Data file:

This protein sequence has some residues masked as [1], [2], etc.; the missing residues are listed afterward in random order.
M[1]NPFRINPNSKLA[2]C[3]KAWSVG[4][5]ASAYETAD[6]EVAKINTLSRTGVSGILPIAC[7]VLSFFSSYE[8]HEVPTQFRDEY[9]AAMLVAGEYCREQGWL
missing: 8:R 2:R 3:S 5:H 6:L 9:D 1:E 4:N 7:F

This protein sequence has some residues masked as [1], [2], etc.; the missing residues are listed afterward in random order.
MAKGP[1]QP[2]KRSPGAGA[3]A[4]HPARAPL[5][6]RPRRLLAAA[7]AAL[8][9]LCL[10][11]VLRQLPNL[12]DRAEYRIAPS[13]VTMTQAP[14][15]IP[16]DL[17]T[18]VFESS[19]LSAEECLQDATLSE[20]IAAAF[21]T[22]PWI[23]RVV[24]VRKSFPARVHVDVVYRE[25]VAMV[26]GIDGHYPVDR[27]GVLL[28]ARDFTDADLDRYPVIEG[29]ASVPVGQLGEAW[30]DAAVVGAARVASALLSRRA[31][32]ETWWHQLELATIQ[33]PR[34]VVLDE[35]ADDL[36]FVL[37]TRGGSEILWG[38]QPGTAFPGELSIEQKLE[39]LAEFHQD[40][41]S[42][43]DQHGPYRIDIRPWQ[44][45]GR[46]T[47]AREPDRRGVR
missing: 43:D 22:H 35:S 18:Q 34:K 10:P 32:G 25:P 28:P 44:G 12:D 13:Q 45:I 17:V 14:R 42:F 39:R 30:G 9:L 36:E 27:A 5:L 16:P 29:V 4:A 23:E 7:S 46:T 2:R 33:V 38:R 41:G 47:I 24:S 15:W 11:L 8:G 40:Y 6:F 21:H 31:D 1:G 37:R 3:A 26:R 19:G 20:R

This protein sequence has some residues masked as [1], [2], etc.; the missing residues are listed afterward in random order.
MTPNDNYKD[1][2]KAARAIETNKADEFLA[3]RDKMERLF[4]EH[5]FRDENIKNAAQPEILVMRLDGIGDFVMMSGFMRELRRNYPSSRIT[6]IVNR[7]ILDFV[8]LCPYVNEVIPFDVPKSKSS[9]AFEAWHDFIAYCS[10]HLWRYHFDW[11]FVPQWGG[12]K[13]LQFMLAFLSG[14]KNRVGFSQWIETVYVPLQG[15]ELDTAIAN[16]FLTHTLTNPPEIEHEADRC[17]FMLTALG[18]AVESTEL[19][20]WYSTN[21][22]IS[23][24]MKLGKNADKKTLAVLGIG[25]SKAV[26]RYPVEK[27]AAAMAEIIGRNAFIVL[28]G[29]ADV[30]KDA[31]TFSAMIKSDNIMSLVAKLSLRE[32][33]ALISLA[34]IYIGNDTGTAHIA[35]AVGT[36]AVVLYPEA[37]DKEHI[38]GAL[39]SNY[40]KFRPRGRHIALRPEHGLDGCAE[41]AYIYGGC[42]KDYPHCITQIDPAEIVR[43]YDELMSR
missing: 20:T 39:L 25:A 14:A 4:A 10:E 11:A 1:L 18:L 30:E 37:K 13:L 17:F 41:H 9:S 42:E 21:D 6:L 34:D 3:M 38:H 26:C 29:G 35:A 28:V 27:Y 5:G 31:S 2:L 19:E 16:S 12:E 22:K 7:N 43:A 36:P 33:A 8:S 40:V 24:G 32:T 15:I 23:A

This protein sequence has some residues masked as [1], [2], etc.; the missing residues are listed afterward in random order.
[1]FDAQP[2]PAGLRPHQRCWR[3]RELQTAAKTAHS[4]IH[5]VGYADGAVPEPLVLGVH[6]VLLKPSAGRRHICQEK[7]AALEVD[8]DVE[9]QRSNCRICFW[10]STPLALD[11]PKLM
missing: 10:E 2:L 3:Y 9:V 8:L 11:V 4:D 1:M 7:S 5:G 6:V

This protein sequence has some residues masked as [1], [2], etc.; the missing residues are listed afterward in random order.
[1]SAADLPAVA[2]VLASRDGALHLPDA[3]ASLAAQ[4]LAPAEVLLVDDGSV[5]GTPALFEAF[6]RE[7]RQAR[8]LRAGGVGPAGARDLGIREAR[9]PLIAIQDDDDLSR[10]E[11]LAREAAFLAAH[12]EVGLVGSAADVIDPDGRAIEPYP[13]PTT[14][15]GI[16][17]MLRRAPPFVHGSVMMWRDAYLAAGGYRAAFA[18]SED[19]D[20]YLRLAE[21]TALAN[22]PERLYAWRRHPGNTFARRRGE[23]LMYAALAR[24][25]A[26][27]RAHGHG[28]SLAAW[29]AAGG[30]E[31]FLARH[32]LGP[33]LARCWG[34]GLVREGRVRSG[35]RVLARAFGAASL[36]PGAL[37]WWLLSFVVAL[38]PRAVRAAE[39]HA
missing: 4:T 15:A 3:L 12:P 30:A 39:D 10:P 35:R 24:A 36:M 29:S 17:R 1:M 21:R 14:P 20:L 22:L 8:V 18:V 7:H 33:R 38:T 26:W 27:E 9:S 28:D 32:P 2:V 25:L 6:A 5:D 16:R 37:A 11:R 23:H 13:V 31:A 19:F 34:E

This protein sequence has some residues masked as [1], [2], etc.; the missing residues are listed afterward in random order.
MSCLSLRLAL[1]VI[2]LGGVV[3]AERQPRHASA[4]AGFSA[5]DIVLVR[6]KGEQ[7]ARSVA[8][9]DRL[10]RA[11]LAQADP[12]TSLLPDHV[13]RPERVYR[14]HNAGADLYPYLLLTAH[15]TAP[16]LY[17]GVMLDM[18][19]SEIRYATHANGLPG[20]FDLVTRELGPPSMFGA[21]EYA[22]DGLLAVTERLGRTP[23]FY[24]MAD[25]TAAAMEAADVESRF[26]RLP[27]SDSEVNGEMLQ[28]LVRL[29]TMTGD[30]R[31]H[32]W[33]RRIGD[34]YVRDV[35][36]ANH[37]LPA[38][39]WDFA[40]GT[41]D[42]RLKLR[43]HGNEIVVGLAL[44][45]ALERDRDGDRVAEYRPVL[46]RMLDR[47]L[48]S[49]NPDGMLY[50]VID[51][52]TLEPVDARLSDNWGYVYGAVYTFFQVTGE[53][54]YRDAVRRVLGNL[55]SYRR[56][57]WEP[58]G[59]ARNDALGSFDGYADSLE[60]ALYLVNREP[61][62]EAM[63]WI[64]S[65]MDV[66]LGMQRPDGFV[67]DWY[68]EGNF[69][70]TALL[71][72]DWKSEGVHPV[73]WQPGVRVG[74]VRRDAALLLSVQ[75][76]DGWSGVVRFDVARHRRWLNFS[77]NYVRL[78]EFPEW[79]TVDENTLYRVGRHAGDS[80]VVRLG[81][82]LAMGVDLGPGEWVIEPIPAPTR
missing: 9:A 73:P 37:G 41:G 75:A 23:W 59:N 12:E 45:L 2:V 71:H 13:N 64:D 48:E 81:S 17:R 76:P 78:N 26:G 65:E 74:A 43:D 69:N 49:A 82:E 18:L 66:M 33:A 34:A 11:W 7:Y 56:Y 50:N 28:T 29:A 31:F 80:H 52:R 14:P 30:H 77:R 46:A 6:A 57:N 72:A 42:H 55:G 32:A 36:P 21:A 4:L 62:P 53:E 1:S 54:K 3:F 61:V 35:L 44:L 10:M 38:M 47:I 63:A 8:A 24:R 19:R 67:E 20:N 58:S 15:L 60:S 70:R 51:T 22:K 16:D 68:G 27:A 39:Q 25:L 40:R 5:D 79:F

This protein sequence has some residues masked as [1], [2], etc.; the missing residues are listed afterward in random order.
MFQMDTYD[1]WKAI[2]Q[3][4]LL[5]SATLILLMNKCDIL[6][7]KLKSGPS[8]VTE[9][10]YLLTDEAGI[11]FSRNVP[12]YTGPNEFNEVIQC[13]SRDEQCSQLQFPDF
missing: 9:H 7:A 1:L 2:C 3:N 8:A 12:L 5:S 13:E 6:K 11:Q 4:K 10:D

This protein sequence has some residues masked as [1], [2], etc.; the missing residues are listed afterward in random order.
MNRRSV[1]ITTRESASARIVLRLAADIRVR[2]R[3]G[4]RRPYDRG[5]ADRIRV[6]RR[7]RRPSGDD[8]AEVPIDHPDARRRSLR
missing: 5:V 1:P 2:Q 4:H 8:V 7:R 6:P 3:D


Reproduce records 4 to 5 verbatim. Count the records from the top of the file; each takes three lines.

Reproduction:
This protein sequence has some residues masked as [1], [2], etc.; the missing residues are listed afterward in random order.
[1]FDAQP[2]PAGLRPHQRCWR[3]RELQTAAKTAHS[4]IH[5]VGYADGAVPEPLVLGVH[6]VLLKPSAGRRHICQEK[7]AALEVD[8]DVE[9]QRSNCRICFW[10]STPLALD[11]PKLM
missing: 10:E 2:L 3:Y 9:V 8:L 11:V 4:D 1:M 7:S 5:G 6:V

This protein sequence has some residues masked as [1], [2], etc.; the missing residues are listed afterward in random order.
[1]SAADLPAVA[2]VLASRDGALHLPDA[3]ASLAAQ[4]LAPAEVLLVDDGSV[5]GTPALFEAF[6]RE[7]RQAR[8]LRAGGVGPAGARDLGIREAR[9]PLIAIQDDDDLSR[10]E[11]LAREAAFLAAH[12]EVGLVGSAADVIDPDGRAIEPYP[13]PTT[14][15]GI[16][17]MLRRAPPFVHGSVMMWRDAYLAAGGYRAAFA[18]SED[19]D[20]YLRLAE[21]TALAN[22]PERLYAWRRHPGNTFARRRGE[23]LMYAALAR[24][25]A[26][27]RAHGHG[28]SLAAW[29]AAGG[30]E[31]FLARH[32]LGP[33]LARCWG[34]GLVREGRVRSG[35]RVLARAFGAASL[36]PGAL[37]WWLLSFVVAL[38]PRAVRAAE[39]HA
missing: 4:T 15:A 3:L 12:P 30:A 39:D 10:P 35:R 24:A 36:M 29:S 17:R 1:M 21:R 14:P 20:L 22:L 8:V 18:V 7:H 33:R 38:T 26:W 27:E 9:S 28:D 32:P 2:V 25:L 6:A 5:D 16:R 37:A 11:R 23:H 13:V 31:A 19:F 34:E